Wednesday, March 24, 2010

The results are in...

When I took the position as instructor at NMSU Carlsbad, one of the perks was that my family receives six credits free each semester. This means that Kerri has, over the last few years, made significant progress towards earning a Masters degree in Education, with an emphasis in Curriculum and Instruction.

She has made so much progress towards earning that degree that she is in serious danger of graduating this spring! She even went so far as to complete the four hour Master's exam a few weeks ago.

Well just yesterday, she received notice that she passed. While we never doubted her abilities, we are very proud of her. She has managed to maintain a 4.0 grade average throughout the degree, which has not been easy.

There are plenty of smart people out there, and I'm sure that if you were inclined to look, you might find a few good lookers out there. But rare are the women who possess the poise, beauty and intelligence of my lovely bride.

I am one lucky dog.

Monday, March 22, 2010

Weeds + Kids = a Nice Yard

This week is Spring Break in Carlsbad and in order to celebrate, we have planned... nothing. Absolutely nothing. Nada. Squat. Zippo. Nothing!

I know that may not sound like much fun to you, but since Kerri started school, I started teaching, and the kids started... well, being kids and playing soccer, singing, piano, student council, science fair, basketball, jumprope club, band and so much more, a little nothing is just what the doctor ordered.

Yesterday, after Church, we besieged the backyard with gloves and rakes and shovels. No leaf was left unbagged, no pecan left unpicked, no weed was left unplucked. and in the end, though there is little grass and the paths that the dogs have worn are still unlevel, the back yard is a pleasant place to be.

Sometimes, in our busy lives, working inside under the life sapping glow of florescent lighting, listening to the eternal hum of electrical appliances, printers and computers, we forget the great peace that can be found in the the silence of the outdoors.

Come Monday, they will come for me, looking to drag me back indoors. This week however, I am king, or maybe prince, of my own backyard. The King is the one who sends the sun that makes the backyard beautiful, and I am so greatful to Him for that.

Monday, March 8, 2010

Mighty Large Hail

Here Ruthie Roo waits patiently to see if I will put the hail down her brother's shirt.

Growing up in central New Mexico, the only hail I ever saw as a child was the small stuff, the size of peas or maybe marbles once or twice. Mind you, it hurt, but after getting hit a few times, the wisest among us learned that the best way to avoid the pain was to stay inside. Eventually, even I learned that inside was the best place to be in a hail storm.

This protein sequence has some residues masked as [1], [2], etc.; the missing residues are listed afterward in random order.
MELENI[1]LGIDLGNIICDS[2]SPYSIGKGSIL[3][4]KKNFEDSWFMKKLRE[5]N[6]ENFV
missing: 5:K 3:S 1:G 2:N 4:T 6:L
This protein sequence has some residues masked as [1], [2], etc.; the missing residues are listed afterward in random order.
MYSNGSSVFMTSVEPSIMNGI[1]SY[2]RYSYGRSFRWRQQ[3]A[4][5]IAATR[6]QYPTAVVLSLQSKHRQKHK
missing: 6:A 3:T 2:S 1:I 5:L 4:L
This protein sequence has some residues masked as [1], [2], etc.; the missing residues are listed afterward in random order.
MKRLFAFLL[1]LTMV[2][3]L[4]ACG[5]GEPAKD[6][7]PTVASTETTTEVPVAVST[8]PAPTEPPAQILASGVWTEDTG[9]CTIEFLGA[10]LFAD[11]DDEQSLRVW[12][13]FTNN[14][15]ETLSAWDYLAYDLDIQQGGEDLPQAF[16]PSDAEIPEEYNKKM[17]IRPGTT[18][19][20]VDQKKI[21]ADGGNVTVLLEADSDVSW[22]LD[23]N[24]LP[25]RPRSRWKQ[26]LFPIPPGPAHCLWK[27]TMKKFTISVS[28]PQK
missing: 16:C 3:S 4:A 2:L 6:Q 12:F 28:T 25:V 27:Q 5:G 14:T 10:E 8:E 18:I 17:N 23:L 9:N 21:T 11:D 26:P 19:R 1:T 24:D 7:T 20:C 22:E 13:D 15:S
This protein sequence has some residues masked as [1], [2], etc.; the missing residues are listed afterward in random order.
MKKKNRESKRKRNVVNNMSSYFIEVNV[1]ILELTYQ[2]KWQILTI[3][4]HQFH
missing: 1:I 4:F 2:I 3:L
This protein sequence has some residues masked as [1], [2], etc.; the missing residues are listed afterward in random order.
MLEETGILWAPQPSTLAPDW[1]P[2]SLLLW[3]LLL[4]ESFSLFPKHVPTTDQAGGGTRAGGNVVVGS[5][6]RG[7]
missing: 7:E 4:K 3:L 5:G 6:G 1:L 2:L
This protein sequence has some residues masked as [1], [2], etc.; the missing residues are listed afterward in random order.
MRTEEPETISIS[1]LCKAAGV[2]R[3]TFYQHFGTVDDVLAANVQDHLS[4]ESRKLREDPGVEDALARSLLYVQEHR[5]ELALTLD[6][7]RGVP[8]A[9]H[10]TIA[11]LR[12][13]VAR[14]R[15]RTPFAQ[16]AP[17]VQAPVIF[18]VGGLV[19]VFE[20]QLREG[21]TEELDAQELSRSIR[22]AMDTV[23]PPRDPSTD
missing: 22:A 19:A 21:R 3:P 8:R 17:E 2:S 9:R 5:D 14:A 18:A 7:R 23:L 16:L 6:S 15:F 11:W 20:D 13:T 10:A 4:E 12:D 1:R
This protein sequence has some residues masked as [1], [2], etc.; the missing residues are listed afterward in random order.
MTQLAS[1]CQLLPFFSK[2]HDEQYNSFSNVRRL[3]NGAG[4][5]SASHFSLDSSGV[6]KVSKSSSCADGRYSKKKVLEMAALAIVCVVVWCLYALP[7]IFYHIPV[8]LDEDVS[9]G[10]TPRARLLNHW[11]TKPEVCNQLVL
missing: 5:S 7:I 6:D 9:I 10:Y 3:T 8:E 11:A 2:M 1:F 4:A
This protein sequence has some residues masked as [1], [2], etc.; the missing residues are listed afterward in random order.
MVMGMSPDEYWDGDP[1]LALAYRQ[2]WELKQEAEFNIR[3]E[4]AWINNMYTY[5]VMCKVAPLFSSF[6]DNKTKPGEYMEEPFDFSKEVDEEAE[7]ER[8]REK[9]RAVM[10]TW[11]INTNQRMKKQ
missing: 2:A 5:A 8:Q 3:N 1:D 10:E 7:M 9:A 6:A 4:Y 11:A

We lived in a large house with a tin roof, so even the small stuff was sounded awfully impressive, but I don't remember ever losing a window or a cat to hail.

I have seen larger hail on television and recently my uncle's house, in the center of the state, was pummeled to the point that cars were totaled and siding was destroyed. The pictures looked impressive, but I don't guess it really sank home.

Long time Carlsbad residents tell stories of softball or golfball sized hail, which I had always guessed was smaller hail that had been run through a fish story or two, but last night for first time, I experienced hail that I worried might have the power to break glass. Not the size of basketballs, mind you, but larger than I had ever seen.

The picture above was taken moments after the hail stopped. I gathered a sampling of the hail and took a picture with my phone. It measures about 3/4s of an inch and the cracking noise it made as it glanced off the windows sounded like a baseball connecting with a bat.

I'd have to say that regardless of the size, the sound is much more impressive on corrugated tin than anything else, but the whack whacking on the glass was pretty cool. The cool part being the fact that no windows were lost.

Moments after it began, it was over and deathly silent. Within five minutes, the skies were clearing and we saw nothing more through the night.

I checked early this morning and the hail was gone. There were no signs of pitting on the vehicles, though the hail removed the majority of the remaining pecans from the trees and the streets were brown from dislodged hulls and branches. Driving to work at 7AM, there were drifts of hail along the shoulders, but by 9AM when I emerged from the classroom they were gone.

I often dream of replacing my indoor teaching job, computers, pressed shirts and paved roads for land, a ranch house and cattle or maybe a farm. Some days a post hole digger and miles of fence to string sound more appealing than program reviews, Chairing department meetings and such. Last night left me wondering, how many cow hands have had the sense knocked out of (or into) them while riding herd on a stormy night.